The American military is a central element of U.S. power and history, dominates discretionary spending, and remains the country's most trusted institution. Despite these factors, it is peripheral to the daily life of most citizens. Fewer than one-third of young Americans (PDF) meet the qualifications to serve in the military, and fewer still actually want to serve (PDF). The military also gets very little academic attention; scholarship happens mostly within specialized communities such as military history or strategic studies. As a result, the nation's most expensive and trusted institution is remote from the population that provides the people and money essential to its existence.
Such an approach is inconsistent with a vibrant democracy. As Alexis de Tocqueville observed (PDF) in Democracy in America, “armies always exercise a powerful influence” over the fate of democratic people. Assuming this remains true, for a healthy democracy some rudimentary understanding of the military should be injected into American high school civics courses; and universities and colleges should address it in their classrooms. The role of higher education is especially crucial to fostering a robust national conversation on how best to provide for the nation's common defense. This is not to suggest a fundamental overhaul of curricula. Rather, the study of the military can be integrated into existing social science and humanities courses in a way that helps students understand it for what it is—a vital institution that belongs to the nation.
In this spirit, as a new academic year approaches, I'd like to offer seven themes that emerged while I was writing Demystifying the American Military. If professors tweaked their syllabi to incorporate them, they could deepen understanding of the relationship between the American military and the nation it serves.
Learning military basics is akin to building a vocabulary in another language. A working knowledge of the military starts with its organizations (e.g. services, combatant commands), cultures (e.g., joint versus service cultures), and officer and enlisted ranks. Having this background builds confidence and makes the military appear less monolithic simply by revealing the diversity of organizations and their personnel. Professors generally consider such information too basic to deserve precious course time, but students crave this information. Anyone whose studies or research touches on the military should know the difference between an Army captain and a Navy captain; or that by referring to everyone wearing a camouflage uniform as “soldiers,” they reveal how little they know about the military. If professors don't want to cover this material, they could collaborate with others, such as local Reserve Officers Training Corps (ROTC) detachments.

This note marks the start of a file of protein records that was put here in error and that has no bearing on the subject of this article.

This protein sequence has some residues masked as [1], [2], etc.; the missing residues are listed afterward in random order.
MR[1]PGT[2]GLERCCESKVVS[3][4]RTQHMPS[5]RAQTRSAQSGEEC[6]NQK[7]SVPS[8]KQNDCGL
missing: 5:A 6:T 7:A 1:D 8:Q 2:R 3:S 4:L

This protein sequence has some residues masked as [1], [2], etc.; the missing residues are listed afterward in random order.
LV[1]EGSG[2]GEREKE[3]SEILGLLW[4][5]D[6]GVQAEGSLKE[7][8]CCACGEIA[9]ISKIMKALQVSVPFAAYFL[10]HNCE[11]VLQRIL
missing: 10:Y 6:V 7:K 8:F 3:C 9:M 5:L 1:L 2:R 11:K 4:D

The Military Is More Complex Than You Think
The very creation of a full-time national military was a controversy in the early Federalist versus Anti-Federalist debates over the Constitution. Sustaining and expanding it has proved equally fraught with problems since the earliest days of the Republic. For example, President Thomas Jefferson's insistence on building a fleet of smaller gunboats to defend U.S. ports starting in 1805 diminished the Navy's ability to defend the nation's shores in the War of 1812. Understanding the complexity of military leaders' responsibilities, especially in wartime, is also important. Gen. Dwight D. Eisenhower might have exercised immense power as the allied commander of the Normandy invasion, but he knew without the cooperation and leadership from the other U.S. military services, not to mention America's allies, the invasion would fail. Hence, he devoted much of his time as commander to building and maintaining this complex coalition. The American military is an immensely complicated, capable, expensive and at times even fragile institution. Students need a deeper awareness of how difficult it is to build, sustain, use, and then rebuild the U.S. military to ensure it is always ready when the nation needs it. Such understanding can be fostered by using seminar discussion to highlight the issues, and then use exercises, tabletop wargames or other experiential learning approaches to make the challenges more apparent.…
The remainder of this commentary is available at nationalinterest.org.
Paula Thornhill, the author of “Demystifying the American Military,” is a retired U.S. Air Force brigadier general and a senior political scientist at the nonprofit, nonpartisan RAND Corporation. She previously taught at the U.S. Air Force Academy, served as the Dean of Faculty and Academic Programs at the National War College, and is an adjunct professor in the Strategic Studies Program at the Johns Hopkins University School of Advanced International Studies.
This commentary originally appeared on The National Interest on September 11, 2019. Commentary gives RAND researchers a platform to convey insights based on their professional expertise and often on their peer-reviewed research and analysis.